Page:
By Senator Tom Harkin (D-IA). Sen. Harkin is Chairman of the Senate Health, Education, Labor and Pensions Committee.
For-profit colleges have seen explosive growth in recent years. Top executives have made fabulous fortunes, and shareholders have profited richly. But for many students at for-profit colleges, it has been a very different story. Despite glowing promises of a diploma followed by a good job, most students leave without graduating, many with few employment prospects, and nearly all with massive debts that could follow them the rest of their lives.
This is a shame, because many for-profit colleges offer innovative options for students juggling work and family obligations. With more focus on students and less on shareholders, they could be a more valuable part of our higher education system. Regrettably, an ongoing investigation by my Committee has exposed an industry stained by widespread fraudulent and deceptive recruiting practices, overpriced programs, and staggering dropout rates.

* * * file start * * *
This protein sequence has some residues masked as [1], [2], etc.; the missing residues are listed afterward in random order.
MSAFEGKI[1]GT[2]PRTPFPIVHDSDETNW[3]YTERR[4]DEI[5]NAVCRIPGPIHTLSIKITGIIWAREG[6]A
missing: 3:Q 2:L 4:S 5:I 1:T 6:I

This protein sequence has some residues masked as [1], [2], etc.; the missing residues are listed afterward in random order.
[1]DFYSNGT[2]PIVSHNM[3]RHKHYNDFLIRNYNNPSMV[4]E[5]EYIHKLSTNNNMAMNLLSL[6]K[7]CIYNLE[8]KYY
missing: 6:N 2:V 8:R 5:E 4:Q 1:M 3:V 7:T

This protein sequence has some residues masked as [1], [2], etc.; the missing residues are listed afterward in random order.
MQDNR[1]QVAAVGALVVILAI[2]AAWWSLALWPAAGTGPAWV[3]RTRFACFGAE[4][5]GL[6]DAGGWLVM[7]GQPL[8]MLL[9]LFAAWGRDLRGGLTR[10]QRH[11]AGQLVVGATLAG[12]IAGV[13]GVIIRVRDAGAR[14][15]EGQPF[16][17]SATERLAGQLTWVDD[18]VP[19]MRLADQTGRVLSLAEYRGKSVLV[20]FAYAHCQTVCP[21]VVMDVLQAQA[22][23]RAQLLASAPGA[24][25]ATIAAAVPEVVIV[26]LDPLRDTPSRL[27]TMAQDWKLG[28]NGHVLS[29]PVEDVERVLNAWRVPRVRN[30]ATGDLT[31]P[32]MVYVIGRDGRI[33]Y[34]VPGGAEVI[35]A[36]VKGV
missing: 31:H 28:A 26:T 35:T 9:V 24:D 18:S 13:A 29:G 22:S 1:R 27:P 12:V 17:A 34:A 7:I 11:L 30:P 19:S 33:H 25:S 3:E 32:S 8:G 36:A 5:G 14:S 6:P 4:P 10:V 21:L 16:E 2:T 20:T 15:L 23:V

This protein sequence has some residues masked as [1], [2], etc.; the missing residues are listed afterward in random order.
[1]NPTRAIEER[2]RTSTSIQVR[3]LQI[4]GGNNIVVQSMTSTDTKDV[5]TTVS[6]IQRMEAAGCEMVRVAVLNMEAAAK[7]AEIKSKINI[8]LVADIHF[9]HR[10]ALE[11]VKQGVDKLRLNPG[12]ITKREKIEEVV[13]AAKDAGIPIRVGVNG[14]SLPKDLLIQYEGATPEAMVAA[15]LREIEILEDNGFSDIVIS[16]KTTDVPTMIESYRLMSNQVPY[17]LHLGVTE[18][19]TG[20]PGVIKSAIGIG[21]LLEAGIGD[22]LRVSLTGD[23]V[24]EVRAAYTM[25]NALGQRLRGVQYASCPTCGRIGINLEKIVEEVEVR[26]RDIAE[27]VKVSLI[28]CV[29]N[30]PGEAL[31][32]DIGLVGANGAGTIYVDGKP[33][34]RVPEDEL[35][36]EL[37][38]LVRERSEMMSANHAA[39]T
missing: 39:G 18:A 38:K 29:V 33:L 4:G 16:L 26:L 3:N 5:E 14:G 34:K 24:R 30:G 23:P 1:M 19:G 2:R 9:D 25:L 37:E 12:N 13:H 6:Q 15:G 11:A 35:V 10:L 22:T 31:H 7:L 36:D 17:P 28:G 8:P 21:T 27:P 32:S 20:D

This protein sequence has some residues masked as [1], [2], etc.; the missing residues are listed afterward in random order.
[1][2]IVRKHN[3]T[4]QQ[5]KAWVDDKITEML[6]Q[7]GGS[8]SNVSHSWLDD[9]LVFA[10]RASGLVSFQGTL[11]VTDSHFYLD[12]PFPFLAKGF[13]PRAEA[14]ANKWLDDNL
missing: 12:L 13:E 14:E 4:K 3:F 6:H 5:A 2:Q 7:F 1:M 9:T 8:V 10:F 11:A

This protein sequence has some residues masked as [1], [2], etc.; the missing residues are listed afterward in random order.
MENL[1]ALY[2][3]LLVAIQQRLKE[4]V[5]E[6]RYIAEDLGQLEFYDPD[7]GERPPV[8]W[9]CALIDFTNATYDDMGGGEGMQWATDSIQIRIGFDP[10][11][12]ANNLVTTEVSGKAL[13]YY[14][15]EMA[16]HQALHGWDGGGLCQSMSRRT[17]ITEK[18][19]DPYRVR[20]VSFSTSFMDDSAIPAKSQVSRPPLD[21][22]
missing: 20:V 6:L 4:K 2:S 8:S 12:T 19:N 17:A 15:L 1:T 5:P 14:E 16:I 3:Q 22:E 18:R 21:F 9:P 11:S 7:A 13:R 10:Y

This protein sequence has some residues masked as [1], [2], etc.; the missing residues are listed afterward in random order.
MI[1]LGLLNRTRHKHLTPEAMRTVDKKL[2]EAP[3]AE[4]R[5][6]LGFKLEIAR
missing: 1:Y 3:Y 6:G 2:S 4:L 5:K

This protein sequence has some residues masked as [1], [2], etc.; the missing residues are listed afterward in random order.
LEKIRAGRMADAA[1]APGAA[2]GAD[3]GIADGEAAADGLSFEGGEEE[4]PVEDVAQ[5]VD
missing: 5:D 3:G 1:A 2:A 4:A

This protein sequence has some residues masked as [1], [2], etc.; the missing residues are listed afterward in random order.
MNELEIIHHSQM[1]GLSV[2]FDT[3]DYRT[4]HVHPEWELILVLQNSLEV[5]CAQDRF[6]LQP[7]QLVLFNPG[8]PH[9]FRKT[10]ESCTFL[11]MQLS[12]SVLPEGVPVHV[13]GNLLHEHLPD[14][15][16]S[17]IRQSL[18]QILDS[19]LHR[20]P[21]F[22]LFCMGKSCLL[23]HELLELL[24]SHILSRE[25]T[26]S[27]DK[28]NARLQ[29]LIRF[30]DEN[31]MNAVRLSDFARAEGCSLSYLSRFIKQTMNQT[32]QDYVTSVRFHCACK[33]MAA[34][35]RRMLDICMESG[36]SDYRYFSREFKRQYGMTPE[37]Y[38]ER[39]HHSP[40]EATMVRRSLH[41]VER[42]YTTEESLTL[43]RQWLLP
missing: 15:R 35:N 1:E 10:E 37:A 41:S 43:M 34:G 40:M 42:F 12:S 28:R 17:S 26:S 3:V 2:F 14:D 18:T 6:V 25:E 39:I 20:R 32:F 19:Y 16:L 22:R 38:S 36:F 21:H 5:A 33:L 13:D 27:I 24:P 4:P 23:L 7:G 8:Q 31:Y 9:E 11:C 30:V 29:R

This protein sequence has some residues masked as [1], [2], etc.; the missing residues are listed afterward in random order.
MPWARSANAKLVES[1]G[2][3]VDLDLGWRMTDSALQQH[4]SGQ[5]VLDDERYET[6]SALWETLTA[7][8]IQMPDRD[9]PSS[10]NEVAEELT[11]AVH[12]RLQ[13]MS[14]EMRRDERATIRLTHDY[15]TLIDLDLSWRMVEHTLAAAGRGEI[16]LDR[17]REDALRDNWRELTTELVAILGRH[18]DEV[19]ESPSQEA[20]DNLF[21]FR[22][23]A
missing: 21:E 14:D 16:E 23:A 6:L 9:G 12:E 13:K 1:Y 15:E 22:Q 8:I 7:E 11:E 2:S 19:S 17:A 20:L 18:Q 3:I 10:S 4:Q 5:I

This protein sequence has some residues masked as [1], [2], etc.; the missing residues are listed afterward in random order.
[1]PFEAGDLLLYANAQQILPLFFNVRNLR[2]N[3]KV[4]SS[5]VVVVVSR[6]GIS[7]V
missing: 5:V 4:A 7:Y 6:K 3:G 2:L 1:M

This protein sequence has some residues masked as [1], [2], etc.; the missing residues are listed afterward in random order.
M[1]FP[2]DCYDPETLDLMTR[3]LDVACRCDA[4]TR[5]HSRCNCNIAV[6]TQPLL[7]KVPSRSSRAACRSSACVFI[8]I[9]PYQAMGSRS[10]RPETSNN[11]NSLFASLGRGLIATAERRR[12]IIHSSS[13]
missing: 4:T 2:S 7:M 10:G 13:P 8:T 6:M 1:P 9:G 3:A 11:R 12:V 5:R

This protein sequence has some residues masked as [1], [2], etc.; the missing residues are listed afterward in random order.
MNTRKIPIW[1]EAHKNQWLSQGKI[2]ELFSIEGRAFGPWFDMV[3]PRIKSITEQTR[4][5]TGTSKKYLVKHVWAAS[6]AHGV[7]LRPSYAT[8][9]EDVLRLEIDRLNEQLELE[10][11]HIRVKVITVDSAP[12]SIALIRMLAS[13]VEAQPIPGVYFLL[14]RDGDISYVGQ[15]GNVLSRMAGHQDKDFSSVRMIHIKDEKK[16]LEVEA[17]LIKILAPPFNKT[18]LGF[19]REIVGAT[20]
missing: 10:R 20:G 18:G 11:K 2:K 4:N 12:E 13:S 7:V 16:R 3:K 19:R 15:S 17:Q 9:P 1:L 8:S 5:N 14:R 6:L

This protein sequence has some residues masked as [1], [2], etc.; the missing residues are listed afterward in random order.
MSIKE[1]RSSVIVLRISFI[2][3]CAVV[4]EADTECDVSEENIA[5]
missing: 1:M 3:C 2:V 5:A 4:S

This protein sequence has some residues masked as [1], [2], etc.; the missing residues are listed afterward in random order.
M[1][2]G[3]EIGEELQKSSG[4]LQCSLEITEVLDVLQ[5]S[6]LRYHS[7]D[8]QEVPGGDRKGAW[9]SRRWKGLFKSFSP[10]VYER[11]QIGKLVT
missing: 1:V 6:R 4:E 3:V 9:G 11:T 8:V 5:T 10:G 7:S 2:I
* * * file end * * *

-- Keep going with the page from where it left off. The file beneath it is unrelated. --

Just as subprime lenders used the promise of homeownership to lure Americans into loans they couldn't afford, some for-profit schools are using the promise of higher education to lure students into taking on large amounts of student loan debt without delivering the promised increase in earning power.
An undercover General Accountability Office investigation found that all 15 schools they visited in May/June 2010 were using deceptive recruiting practices to convince students to enroll and take out loans. Witnesses at HELP Committee hearings have told horrifying stories of taking on massive debt only to find that the programs they enrolled in weren't accredited or that the clinical programs they had been promised did not exist.